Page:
Record 1,100 dolphins wash up on French shores this year

Record 1,100 dolphins wash up on French shores this year

Activists say a common practice is for fishermen to cut body parts off the suffocated dolphins

The dolphins’ bodies were horribly mutilated, the fins cut off.

But what shocked French marine researchers wasn’t just the brutality of the deaths of these highly intelligent mammals, but also the numbers involved — a record 1,100 have washed up on France’s Atlantic coast since January.

The mass deaths, widely blamed on aggressive industrial fishing, have alarmed animal welfare groups and prompted France’s ecology minister to launch a national plan to protect them.

“There’s never been a number this high,” said Willy Daubin, a member of La Rochelle University’s National Center for Scientific Research. “Already in three months, we have beaten last year’s record, which was up from 2017 and even that was the highest in 40 years.”

Though Daubin said 90 per cent of the fatalities resulted from accidental capture in industrial nets, the reason behind the spike this year is a mystery.

“What fishing machinery or equipment is behind all these deaths?” he asked.

Autopsies carried out on the dolphins this year by La Rochelle University’s National Center for Scientific Research show extreme levels of mutilation.

Activists say a common practice is for fishermen to cut body parts off the suffocated dolphins after they are pulled up on the nets, to save the net itself.

French Ecology Minister Francois de Rugy rushed last Friday to La Rochelle in an attempt to lower the number dying as a result of human action. He’s under pressure not least because of French President Emmanuel Macron’s pro-ecology stance and oft-quoted slogan to “Make the Planet Great Again.”

Rugy has come up with some plans, including bolstering research into existing acoustic repellent devices in place in some 26 two-vessel trawlers off the Bay of Biscay, an industrial fishing hub in the Atlantic Ocean. When activated, the devices send unpleasant signals to nearby dolphins that cause them to swim away.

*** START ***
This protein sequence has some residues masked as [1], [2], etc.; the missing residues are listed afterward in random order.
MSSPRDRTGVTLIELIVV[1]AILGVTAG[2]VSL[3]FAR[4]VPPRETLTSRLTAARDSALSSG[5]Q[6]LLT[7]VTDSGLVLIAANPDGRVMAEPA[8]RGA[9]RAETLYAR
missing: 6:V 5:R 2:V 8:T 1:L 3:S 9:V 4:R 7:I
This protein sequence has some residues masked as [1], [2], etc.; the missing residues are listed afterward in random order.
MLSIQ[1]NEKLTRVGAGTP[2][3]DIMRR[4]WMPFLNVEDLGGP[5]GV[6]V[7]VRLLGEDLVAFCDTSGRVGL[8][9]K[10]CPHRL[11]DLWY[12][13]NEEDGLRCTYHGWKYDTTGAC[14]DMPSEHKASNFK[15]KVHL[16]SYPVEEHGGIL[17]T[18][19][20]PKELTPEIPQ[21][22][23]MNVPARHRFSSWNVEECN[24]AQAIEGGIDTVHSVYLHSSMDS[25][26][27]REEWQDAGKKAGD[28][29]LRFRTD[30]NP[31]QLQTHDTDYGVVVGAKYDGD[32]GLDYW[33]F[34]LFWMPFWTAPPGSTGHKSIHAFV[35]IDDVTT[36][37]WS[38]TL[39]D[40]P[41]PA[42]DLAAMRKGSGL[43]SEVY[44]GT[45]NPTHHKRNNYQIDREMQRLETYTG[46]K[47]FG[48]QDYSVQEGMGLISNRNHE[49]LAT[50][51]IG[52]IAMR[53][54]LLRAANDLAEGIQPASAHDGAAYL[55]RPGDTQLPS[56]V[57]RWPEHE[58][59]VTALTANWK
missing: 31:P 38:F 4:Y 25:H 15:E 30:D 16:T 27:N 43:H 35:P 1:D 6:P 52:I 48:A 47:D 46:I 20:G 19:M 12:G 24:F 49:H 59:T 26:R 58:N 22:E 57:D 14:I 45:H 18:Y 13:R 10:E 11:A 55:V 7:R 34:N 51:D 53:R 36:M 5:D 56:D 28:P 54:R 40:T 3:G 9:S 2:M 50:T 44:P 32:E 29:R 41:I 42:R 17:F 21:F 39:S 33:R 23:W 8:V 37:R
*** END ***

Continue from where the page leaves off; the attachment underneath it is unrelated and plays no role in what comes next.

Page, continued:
But animal rights group Sea Shepherd said they do not go far enough, and has already decried such measures as “useless.”

It claims many of the trawlers they watch in the region don’t activate the repellent devices owing to fears they will scare off valuable fish as well, and operators only turn them on if they are checked by an “onboard observer.”

It also said that increasing the number of devices is no long-term solution for the underwater mammals as the move would make the ocean an uninhabitable drum of noise pollution.

“The government needs to take responsibility and act — especially Macron, who said he wanted to protect ecology,” Lamya Essemlali, President of Sea Shepherd France, told The Associated Press.

She pointed to scientists who predict the current rates of fishing will likely drive the dolphin population to extinction.

“The spotlight has been put on the trawlers that fish for sea bass …, which is a scandal. But they were not the only ones responsible.”

She suggested that aggressive hake fishing, which was given the green light three years ago after long ban, was a major factor. The spike in dolphin deaths also began three years ago.

Sea Shepherd explained the ecological crisis as stemming from unprecedented demand for low-cost fish.

“Right now, the sea bass that is being caught by the trawlers that kill dolphins, you can find on the French market for eight euros-per-kilo ($4-per-pound),” she said.

Global seafood consumption has more than doubled in the past 50 years, according to European Commission, a rate that rights groups have branded unsustainable.

Thomas Adamson, The Associated Press


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